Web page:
“A good novel tells us the truth about its hero; a bad novel tells us the truth about its author.”
G. K. Chesterton

author: Nicole J. LeBoeuf

actually writing blog

Notes from the author:

I learned a new word! Ani, a black, long-tailed, heavy-billed member of the cuckoo family. Also one of my writing prompts this time around. The ani does not share the habit that the cuckoo family is best known for, that of laying its egg uninvited in other birds’ nests. Instead, it supports a sort of nest cooperative with several other mated pairs who hatch and tend their chicks in common. Regardless, this fictionette features a common cuckoo, and not an ani.

ANI is also an abbreviation for automatic number identification. Which has more to do with automatically charging callers for long-distance service than with household caller ID, but what the heck. You get caller ID in this fictionette anyway.

Freewriting prompts aren’t about dictionary accuracy.

That damn cuckoo was back. Sally recognized it easily as the same cuckoo that had been pestering her for weeks. One of the front toes on its right foot was missing, and so was the bird’s left eye. Sally’d had a lot of up-close and personal with that cuckoo, more’s the pity. At first it had seemed cute, like a Disney cartoon come to life, the fearless little bird tweeting away in her open windowsill like it thought Sally was Snow White or Mary Poppins. But then Sally had discovered the eggs.

The first one she found, it was nestled among the spoons in her utensil drawer. There’d been a spoon on the floor, too; the cuckoo had doubtlessly kicked it out of the “nest.” Sally had no idea how the bird had got the drawer open. Later an egg showed up in the hole where a brick was missing just above her double oven. Then there was one balanced inside the handle of her fridge. Sally began to have a horror of smashing one unawares, or, worse, finding one too late, just a bit of shell and dried yolk remaining while the chick was off getting into God only knew what. Sally woke when the house made its nightly settlesome noises, sure for just a moment that she was hearing the cuckoo chick invasion.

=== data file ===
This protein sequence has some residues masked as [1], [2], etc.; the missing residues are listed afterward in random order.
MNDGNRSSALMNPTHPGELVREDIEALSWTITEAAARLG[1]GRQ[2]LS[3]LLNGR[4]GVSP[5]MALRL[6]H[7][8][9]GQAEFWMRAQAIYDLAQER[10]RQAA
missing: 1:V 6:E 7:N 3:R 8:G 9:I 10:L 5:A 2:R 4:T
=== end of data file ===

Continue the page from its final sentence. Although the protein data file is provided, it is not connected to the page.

Really, she should just close the window. But it got so humid in the kitchen when she closed things up. A smell of mildew would develop and persist no matter how many loaves of mediocre bread she baked. Besides, if she wanted to leave her window open, it wasn’t up to some random brood parasite to tell her different. And besides that, she was afraid that if she did close the window and the cuckoo eggs kept appearing, she might just go around the last bend.

So the window was open, and the cuckoo was back, standing there on the sill like a burglar casing the joint. Sally rushed the window, waving her arms and shouting “Shoo! Scat! Git outta here!” The bird let her come well within arm’s reach before deigning to take wing. Sally sighed. “In what way does my house resemble a warbler’s nest?” she muttered, then “Drat,” as she discovered she’d splashed her shirt with coffee in her haste to put the cup down.

That was when the phone rang.

This has been an excerpt from the Friday Fictionette for February 12, 2016. Subscribers can download the full-length fictionette (917 words) from Patreon in PDF or MP3 format depending on their pledge tier.

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